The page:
According to the Economic Survey of India 2022-23, a landmark achievement in telecommunications in India was the launch of 5G services. Telecom reforms and clear policy direction led to the spectrum auction of 2022 garnering the highest-ever bids.  As a major reform measure, the Indian Telegraph Right of Way (Amendment) Rules, 2022, will facilitate faster and easier deployment of telegraph infrastructure to enable speedy 5G rollout. The government has brought in procedural reforms in wireless licensing, including delicensing of various frequency bands to promote innovation, manufacturing and export. The National Frequency Allocation Plan 2022 (NFAP) will give guidance to the users of the spectrum to plan their networks in accordance with the relevant frequency and parameters provided therein.

The survey notes that Digital India has added more internet subscribers in rural areas in the last three years (2019-21) than in their urban counterparts (95.76 million vis-a-vis 92.81 million in rural and urban areas respectively). This has been a result of dedicated digital drives across rural areas through ambitious government schemes, such as the flagship BharatNet Project Scheme, Telecom Development Plan, Aspirational District Scheme, initiatives in north-eastern region through Comprehensive Telecom Development Plan (CTDP) and initiatives towards areas affected by left wing extremism etc.

Further, as per the survey, significant growth in internet subscribers in rural India was the major shock absorber during the Covid-19 pandemic when both businesses and consumer demand were impacted. Digital infrastructure created over the years ensured not just the continuous transmission of information but also added economic value when businesses went digital. The 200 per cent increase in rural internet subscriptions between 2015 and 2021 vis-a-vis 158 per cent in urban areas, reflects the increased impetus the government is putting to bring rural and urban digital connectivity to the same level.

To further widen the net, to include unconnected areas and populations, dedicated long-term efforts by the government have been taken. Government schemes such as production linked incentive (PLI) for telecom and networking products will promote domestic mobile manufacturing as well as network installation. Continuous proliferation of measures such as the BharatNet Project shall continue to improve accessibility, affordability, connectivity, and inclusivity pan-India. 

The Economic Survey states that to further create digital linkages at the grassroots level and increase the consumer experience other initiatives include approval of a project for the saturation of 4G mobile services in uncovered villages across the country. Apart from this, with a special focus on the states in the North-Eastern Region, the government is implementing a Comprehensive Telecom Development Plan (CTDP). A comprehensive initiative to connect islands to the mainland has also been realised through the government’s initiative of CTDP for Islands.

With regard to digital public infrastructure, the three growth drivers that acted as catalysts for growth were favourable demographics, vast expansion of the middle class, and digital behaviour patterns. By leveraging these growth drivers, India has built a competitive digital economy that empowers every individual and business to transact paperless and cashless. Various schemes and applications launched by the government such as ‘MyScheme’ and Unified Mobile Application for New-Age Governance (UMANG), ‘Bhashini’ and others enable citizens to access e-Government services offered by the central and state government in various sectors. Through platforms such as OpenForge, the use of open-source software and sharing and reuse of e-governance-related source code is promoted. While Aadhaar was a medium for service delivery at the doorstep, UPI strengthened the digital payment infrastructure.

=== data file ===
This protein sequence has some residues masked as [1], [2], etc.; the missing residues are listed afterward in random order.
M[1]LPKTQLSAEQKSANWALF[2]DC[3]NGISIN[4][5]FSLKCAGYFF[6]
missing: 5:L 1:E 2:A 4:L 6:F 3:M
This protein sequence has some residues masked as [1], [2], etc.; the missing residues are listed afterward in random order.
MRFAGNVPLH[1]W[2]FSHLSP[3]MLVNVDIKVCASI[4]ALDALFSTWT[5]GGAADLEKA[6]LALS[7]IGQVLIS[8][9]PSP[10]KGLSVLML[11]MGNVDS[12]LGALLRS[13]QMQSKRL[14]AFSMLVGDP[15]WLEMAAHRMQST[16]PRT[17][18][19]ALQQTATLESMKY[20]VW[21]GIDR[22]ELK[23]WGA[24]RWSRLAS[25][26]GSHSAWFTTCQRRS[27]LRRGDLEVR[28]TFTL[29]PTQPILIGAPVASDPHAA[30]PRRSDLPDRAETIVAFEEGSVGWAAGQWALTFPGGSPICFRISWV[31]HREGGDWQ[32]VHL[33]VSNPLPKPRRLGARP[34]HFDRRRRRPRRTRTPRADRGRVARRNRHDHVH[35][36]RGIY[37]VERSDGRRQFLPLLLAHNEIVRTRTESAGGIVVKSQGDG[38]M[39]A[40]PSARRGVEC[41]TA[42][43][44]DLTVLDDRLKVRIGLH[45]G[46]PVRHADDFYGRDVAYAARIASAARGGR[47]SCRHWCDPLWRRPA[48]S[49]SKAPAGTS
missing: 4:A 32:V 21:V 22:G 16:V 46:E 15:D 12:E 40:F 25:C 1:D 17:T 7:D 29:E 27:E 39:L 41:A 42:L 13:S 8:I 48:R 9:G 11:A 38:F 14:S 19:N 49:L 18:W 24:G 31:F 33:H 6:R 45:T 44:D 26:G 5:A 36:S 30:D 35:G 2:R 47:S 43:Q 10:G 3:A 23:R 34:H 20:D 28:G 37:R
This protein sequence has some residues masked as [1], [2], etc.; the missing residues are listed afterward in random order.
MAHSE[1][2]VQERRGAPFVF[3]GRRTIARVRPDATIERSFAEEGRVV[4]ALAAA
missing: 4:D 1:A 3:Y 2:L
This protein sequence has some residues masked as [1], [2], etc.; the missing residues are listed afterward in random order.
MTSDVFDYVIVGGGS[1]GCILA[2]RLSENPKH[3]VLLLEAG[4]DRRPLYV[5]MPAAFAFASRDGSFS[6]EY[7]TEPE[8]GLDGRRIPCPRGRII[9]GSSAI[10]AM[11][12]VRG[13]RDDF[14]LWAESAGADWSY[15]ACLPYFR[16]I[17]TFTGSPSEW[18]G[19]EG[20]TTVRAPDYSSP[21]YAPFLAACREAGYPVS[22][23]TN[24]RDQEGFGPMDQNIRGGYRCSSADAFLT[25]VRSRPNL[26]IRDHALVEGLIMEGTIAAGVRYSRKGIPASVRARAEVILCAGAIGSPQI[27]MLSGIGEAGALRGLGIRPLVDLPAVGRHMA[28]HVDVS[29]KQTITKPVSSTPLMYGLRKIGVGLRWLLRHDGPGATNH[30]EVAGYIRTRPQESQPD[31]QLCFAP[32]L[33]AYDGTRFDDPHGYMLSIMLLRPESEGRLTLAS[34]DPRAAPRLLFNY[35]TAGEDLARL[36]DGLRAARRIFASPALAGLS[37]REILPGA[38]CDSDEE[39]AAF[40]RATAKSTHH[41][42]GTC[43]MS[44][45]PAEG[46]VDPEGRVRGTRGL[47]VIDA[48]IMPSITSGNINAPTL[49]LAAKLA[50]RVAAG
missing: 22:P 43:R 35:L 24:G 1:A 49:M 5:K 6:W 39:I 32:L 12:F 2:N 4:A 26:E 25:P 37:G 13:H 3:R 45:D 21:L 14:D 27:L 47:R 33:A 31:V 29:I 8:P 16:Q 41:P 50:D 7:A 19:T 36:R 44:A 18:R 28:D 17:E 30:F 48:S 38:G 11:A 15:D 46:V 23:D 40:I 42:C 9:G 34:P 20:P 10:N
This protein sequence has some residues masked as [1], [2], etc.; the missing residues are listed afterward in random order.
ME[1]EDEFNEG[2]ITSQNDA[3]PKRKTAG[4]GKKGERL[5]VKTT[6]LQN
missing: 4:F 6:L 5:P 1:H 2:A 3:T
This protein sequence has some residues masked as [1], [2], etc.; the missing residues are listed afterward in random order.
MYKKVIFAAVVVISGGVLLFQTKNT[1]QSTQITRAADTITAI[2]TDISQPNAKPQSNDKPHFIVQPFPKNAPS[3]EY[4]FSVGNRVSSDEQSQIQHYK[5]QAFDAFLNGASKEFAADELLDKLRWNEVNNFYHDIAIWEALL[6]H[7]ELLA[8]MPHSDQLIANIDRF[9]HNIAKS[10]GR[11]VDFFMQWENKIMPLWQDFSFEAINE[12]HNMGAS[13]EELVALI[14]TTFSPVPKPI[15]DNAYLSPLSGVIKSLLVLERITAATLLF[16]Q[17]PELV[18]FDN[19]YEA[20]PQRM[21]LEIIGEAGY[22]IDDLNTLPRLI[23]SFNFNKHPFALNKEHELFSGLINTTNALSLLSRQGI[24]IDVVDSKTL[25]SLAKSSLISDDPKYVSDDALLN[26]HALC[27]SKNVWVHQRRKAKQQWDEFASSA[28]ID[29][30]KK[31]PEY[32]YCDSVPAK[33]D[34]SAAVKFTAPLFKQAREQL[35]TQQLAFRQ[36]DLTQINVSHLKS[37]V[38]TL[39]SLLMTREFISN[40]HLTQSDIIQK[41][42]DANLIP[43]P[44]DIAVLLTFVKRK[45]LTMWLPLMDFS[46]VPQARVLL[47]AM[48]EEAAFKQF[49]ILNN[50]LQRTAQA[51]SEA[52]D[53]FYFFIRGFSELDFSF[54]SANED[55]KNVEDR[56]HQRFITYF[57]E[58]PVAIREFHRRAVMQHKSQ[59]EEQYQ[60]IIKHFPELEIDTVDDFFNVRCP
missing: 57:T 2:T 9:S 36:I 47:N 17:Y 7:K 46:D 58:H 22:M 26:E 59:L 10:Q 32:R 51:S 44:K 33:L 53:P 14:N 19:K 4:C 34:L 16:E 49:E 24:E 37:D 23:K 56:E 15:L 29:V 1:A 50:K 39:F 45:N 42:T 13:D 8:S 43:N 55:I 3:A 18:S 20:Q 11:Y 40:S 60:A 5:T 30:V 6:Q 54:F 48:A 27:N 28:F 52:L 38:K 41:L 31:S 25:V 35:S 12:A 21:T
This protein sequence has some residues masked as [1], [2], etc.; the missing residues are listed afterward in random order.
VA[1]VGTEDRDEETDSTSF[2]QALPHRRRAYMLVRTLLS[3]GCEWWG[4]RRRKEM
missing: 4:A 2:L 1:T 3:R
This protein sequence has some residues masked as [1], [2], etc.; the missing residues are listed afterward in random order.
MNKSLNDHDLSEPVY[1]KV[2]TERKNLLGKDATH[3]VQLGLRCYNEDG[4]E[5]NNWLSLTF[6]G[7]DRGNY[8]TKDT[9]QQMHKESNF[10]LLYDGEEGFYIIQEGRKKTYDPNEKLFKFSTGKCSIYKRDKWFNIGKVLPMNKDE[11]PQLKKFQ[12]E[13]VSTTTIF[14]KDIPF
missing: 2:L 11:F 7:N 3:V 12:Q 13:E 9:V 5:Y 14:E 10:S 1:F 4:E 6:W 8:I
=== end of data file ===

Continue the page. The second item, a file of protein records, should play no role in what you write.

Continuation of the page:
For the electronics industry, the survey emphasised that electronic goods were among the top five commodity groups exhibiting positive export growth in November 2022, with the exports in this segment growing year-on-year (YoY) by 55.1 per cent. The industry was valued at $118 billion as of FY20. India aims to reach $300 billion worth of electronics manufacturing and $120 billion in exports by FY26. The major drivers of industry growth were mobile phones, consumer electronics and industrial electronics. India has become the second-largest mobile phone manufacturer globally, with the production of handsets going up from 60 million units in FY15 to 310 million units in FY22. The survey states that various initiatives and incentives of the government including PLI scheme for large-scale electronics manufacturing, the PLI scheme for IT hardware, and the Scheme for Promotion of Manufacturing of Electronic Components and Semiconductors (SPECS) have nurtured and enhanced the electronics manufacturing base. Additionally, under the Programme for Development of Semiconductors and Display Manufacturing Ecosystem in India, the Union Cabinet approved the comprehensive development of a sustainable semiconductor and display ecosystem in the country with an outlay of Rs 760 billion. 

Among services exports, software exports have remained relatively resilient during the Covid-19 pandemic as well as amid current geopolitical uncertainties, driven by higher demand for digital support, cloud services, and infrastructure modernisation catering to new challenges.